• That was Gio’s second fly ball to deep left. I looked up the dimensions of Omaha’s ball field—Werner Park—and left is 310 feet away, center is 402 and right field is 315. In other words, those fly balls might have been home runs if Johnny had hit them for the Storm Chasers. Kauffman Stadium will punish hitters who hit high fly balls, but don’t get them over the fence. That’s why low line drives are stressed. You can watch a guy hitting towering shots in BP, bit if those balls are landing on the warning track, they’re just long outs.
• The record book will show that Salvador Perez allowed Michael Bourn to steal second base in the seventh inning of this game, but pitcher Will Smith didn’t give Salvy much of a chance. Will used a high leg kick and Bourn got a big jump. When you see a catcher’s record for throwing out base stealers, don’t forget to factor in the pitcher.
• In the bottom of the seventh Eric Hosmer broke a 5-5 tie when he hit a 1-0 fastball over the centerfield fence. After they came back from Minnesota I asked Hosmer if the home run he’d hit to the opposite field had been helped by the wind and he said, "C’mon, Lee,
Yes, he does.
• The game ended after 1:00 AM, which kinda sucks because everyone has to get up early and come back out for a day game and do it all over again on July 4th. I’ll be up and out at the park by the time most of you read this.
No doubles, Part II; the infield
So where was I?
Oh, right—in Tuesday’s post Rusty Kuntz and I were talking about playing "no doubles" (a defense designed to hold the opposition to a single) and he’d pretty much explained how the outfield plays it. That’s when Mike Moustakas walked up and got involved in the conversation.
I asked Moose if the outfield was playing no doubles (backed up to keep the ball in front of them), would that mean the corner infielders would always be guarding the lines? As with most things in baseball, the answer is complicated; it depends.
Let’s back up and describe what guarding the lines means.
When a first or third baseman positions himself close to the foul line he’s "guarding the line." Let’s use third base and Mike Moustakas as an example: If Moose can stop any ball hit to his right—between him and third base—the batter will have a hard time hitting a double down the line. And as Rusty pointed out, the ball that kills you is the one that goes by third base just fair and then slices into foul territory—the bigger the slice, the further the right or leftfielder has to run to get the ball.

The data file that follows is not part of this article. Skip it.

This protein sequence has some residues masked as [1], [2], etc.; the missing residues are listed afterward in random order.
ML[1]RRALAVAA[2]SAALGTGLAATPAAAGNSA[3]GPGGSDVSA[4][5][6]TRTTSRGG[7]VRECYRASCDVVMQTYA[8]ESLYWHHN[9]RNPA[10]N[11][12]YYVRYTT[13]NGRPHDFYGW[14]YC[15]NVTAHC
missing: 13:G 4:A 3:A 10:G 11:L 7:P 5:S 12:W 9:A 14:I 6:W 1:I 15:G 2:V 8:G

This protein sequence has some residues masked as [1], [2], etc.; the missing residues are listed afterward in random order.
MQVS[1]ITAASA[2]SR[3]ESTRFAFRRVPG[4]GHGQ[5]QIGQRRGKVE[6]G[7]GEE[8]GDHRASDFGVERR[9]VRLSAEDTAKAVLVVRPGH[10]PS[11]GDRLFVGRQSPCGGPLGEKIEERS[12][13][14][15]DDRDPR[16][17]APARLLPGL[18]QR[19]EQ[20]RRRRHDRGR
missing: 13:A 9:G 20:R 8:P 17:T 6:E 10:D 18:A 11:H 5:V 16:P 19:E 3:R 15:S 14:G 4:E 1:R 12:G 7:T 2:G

If a ball gets past Moose to his left, he has Alex Gordon (who Mike called the best left-fielder in the American League) to back him up. If Gordon closes quickly and gets the ball back in as soon as possible, the batter should be held to a single.
OK, there’s the basic theory, but I asked Moose to define what he means specifically by guarding the line: would he ever stand right next to third base, or would that mean half his range was in foul territory? Once again it depends on the hitter and pitcher.
Say you’ve got Luis Mendoza running two-seam sinking fastballs down and in on right-handed Albert Pujols. Pujols can hit laser beams and Mendoza’s sinker means Albert is likely to pull the ball down the left field line. That combination would mean Mike might be behind third base and right next to the foul line. Now say it’s Bruce Chen pitching and Adam Dunn at the plate; now Eric Hosmer is right on the line and Moose can play further away from third base. Dunn is a pull hitter and Bruce tops out in the upper eighties. So does that mean either Hosmer or Moustakas is on the line and the other one is playing off the line?
If you’ve been paying attention you already know the answer—it depends.
A hitter like Jamey Carroll or Alejandro De Aza will go with the pitch and might hit a ball down
line so, in that case, both Moose and Hosmer would be guarding the lines. Now make the pitcher Kelvin Herrera and the hitter Jarrod Dyson: Rusty said Jarrod was unlikely to pull 100 miles an hour, so Hosmer could be off the line (even though he’s on the pull side) and Moose might be right next to it. And a hitter like Dyson can make things complicated in another way: Mike said with a lefty that can bunt, even if MIke’s on the line, he has to play in. You’re trying to avoid having a runner in scoring position and a bunt single plus a stolen base will do the job just as well as a double. If Dyson tries to bunt and the ball goes foul, Mike can back up a bit—the bunt’s slightly less likely with one strike. If Dyson gets to two strikes, Mike can back up some more; it’s even less likely that Dyson would try a two-strike bunt.
If fans keep their eye on the infielders they can learn a lot. Their positioning can tell you what the defense believes the offense is about to try. I asked Rusty and Mike if I could tell what pitch was being thrown by keeping my eye on an infielder and they both said yes.
The middle infielders can see the catcher’s signs and they pass those signs along to the corner infielders, using whatever system they’ve devised. They have to do it while the pitcher is in the windup (do it too early and there will be time for a base coach to pass the sign along to the hitter), but that means all the infielders know whether the pitch is a fastball or off-speed. That allows them to take their first step to the pull side or toward the opposite field and that allows them to get a better jump on the ball. So if Moose has a right-handed pull hitter at the plate and Bruce Chen is throwing him a cutter in, Alcides Escobar will let him know and Mike is aware that ball is likely to come his way.
I’ve already been writing for a page and a half and barely explained the basics of the no doubles defense and guarding the lines. When you get to talk to these guys, you realize there is an amazing amount of stuff happening between two pitches. The catcher is getting signs to control the running game form the dugout, passing them along to the pitcher
So next time someone tells you baseball is slow and nothing happens, tell them you have an article for them to read.